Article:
August 24, 2022
USDA research facility commemorates over 20 years of contributions to US livestock industry
The United States Department of Agriculture's Agricultural Research Service, Livestock Issues Research Unit, held an open house event on August 23 to commemorate 23 years of accomplished research and contributions to the beef, dairy and swine industries.
The event was launched by key Agricultural Research Service leaders, including Plains Area associate director Dr. Bryan Kaphammer, Cropping Systems Research Laboratory director Dr. Alex Rooney and Livestock Issues Research Unit research leader Dr. Jeff Carroll, providing opening remarks.
"For more than 20 years, the Livestock Issues Research Unit has remained dedicated to providing food animal industries with scientific knowledge, biotechnologies and best animal practices to improve animal health, well-being, and production efficiency," said Carroll during his opening statement.
The Livestock Issues Research Unit, or LIRU, was established in 1999 to investigate the relationship between livestock behavior and preharvest food safety. It focused particularly on how extreme weather conditions and social and environmental elements (for example, weaning and transportation) can cause stress in cattle and severely impact their development, reproduction and susceptibility to infection.
Over the years, LIRU scientists and collaborators have provided stakeholders with alternate tactics and management practices that help mitigate stress, strengthen the animal's immune function and improve animal health and well-being.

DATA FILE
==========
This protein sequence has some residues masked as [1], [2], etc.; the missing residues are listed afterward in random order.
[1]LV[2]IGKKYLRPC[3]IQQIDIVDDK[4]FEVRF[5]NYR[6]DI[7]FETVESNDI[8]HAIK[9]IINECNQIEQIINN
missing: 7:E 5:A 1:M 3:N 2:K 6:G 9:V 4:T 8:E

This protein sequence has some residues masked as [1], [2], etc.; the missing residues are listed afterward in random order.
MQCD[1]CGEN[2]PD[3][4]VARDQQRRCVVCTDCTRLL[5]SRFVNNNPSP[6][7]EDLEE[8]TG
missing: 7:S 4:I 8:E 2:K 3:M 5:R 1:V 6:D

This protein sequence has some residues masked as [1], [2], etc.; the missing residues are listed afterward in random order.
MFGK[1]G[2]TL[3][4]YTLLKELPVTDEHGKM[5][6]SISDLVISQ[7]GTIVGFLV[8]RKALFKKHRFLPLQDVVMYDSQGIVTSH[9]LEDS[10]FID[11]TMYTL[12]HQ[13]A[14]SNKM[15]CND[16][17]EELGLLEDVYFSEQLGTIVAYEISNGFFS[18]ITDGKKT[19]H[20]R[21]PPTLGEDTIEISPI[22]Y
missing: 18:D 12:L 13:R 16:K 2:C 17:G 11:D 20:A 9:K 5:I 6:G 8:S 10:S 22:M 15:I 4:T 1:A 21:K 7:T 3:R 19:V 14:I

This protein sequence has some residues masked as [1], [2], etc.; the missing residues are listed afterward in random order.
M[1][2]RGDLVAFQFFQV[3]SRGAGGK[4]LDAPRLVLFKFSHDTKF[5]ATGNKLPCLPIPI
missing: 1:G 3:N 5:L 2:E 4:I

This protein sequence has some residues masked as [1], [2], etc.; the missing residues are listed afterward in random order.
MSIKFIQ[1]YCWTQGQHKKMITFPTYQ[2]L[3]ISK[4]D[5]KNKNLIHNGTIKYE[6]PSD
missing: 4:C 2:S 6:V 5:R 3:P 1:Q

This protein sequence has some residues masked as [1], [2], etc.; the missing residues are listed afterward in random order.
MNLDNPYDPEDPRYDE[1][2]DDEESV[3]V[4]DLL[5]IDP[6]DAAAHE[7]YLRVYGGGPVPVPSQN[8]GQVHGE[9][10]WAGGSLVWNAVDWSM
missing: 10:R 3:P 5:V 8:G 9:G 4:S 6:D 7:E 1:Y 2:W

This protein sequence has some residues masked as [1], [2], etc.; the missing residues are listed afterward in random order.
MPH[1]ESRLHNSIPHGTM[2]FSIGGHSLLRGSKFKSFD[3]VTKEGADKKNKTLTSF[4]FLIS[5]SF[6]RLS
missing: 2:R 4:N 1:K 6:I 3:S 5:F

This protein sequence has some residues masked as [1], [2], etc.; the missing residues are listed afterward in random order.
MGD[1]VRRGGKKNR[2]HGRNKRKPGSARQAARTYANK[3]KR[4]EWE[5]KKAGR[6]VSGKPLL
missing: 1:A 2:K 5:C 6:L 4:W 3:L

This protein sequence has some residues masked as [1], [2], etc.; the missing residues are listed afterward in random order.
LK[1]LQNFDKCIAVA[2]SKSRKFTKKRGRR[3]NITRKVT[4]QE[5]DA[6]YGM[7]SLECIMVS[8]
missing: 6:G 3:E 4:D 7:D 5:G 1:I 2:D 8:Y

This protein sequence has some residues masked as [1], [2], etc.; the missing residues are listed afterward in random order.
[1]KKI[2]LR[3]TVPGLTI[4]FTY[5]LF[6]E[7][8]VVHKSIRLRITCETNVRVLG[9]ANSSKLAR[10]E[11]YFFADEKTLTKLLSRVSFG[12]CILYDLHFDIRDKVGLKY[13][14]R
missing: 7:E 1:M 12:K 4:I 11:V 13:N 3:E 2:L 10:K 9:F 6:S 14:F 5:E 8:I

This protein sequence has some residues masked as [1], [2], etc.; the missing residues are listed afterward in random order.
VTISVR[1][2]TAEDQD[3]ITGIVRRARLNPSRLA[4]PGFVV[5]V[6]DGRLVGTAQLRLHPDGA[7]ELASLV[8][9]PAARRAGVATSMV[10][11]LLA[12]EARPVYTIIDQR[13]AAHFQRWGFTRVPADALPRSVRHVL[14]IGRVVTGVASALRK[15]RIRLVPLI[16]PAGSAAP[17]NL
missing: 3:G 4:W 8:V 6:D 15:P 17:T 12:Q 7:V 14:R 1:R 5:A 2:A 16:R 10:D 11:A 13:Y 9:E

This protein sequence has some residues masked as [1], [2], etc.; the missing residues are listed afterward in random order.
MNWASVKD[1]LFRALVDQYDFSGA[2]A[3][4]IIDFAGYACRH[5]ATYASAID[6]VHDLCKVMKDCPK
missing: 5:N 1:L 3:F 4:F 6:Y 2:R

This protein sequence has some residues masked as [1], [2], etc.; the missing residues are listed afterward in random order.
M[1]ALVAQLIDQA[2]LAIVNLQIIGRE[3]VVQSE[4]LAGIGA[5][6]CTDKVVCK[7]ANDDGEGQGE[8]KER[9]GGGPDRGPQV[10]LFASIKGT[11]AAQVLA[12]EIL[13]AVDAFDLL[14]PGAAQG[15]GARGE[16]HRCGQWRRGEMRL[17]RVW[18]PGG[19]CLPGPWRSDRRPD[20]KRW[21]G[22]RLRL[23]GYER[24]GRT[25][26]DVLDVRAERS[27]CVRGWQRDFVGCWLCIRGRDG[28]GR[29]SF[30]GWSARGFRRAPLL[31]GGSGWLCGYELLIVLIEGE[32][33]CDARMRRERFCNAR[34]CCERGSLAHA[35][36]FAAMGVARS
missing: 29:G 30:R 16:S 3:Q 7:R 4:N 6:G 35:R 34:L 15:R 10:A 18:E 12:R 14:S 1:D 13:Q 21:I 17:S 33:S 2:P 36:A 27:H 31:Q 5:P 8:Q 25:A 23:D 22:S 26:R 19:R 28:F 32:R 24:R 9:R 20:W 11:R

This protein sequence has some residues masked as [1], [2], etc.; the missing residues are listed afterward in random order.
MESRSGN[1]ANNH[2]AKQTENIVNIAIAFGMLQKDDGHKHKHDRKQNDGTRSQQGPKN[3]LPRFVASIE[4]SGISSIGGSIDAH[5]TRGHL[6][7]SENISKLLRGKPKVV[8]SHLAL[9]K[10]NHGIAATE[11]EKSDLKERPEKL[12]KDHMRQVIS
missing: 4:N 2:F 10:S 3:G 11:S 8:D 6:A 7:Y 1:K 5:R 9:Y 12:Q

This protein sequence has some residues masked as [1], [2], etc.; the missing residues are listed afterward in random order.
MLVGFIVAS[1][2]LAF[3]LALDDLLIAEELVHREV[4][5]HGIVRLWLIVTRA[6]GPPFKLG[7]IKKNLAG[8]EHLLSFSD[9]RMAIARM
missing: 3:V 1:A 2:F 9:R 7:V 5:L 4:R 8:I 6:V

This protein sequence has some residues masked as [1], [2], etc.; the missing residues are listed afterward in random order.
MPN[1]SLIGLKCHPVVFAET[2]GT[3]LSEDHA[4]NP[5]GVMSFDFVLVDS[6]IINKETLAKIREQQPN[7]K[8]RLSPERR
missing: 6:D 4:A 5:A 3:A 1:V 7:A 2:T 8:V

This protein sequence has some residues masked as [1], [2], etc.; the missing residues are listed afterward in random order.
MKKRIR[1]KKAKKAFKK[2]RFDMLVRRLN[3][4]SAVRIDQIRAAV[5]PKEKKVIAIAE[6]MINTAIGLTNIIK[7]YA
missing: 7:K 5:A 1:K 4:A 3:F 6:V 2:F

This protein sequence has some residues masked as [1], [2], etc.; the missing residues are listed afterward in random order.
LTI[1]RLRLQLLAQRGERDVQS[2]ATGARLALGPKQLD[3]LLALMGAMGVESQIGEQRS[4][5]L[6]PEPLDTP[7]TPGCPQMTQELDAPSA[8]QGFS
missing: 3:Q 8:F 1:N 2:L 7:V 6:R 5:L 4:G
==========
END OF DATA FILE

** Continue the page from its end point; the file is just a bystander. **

Following the opening remarks, contributors and academic leaders from Texas Tech University, Texas A&M University AgriLife Research and West Texas A&M University shared highlights of the partnership and research achievements.
"I have had an active collaboration with the Livestock Issues Research Unit every year for the past 15 years," said Dr. Ballou, chair of Veterinary Sciences at Texas Tech University. "These collaborations have contributed to the education of over 20 graduate students and over 25 peer-reviewed publications."
The research unit developed temperature monitoring devices for cattle used by researchers throughout the United States and Canada and reliable disease models to study host and pathogen interactions. These models have been used to research preventative measures against some of the most costly diseases in the cattle industry. As a result, scientists have found feed additives, supplements and probiotics that can help prevent illness, lead to prompt recovery and strengthen livestock health.
Mentorship is also important in the scientific world. The facility has opened doors to undergraduate, graduate and post-graduate students working on research projects. As part of the event, students shared knowledge with visitors and displayed posters showing these collaborations.
LIRU continues to work in critical research, primarily focusing on using non-antibiotic alternatives to improve livestock well-being, reduce foodborne pathogens and improve livestock productivity.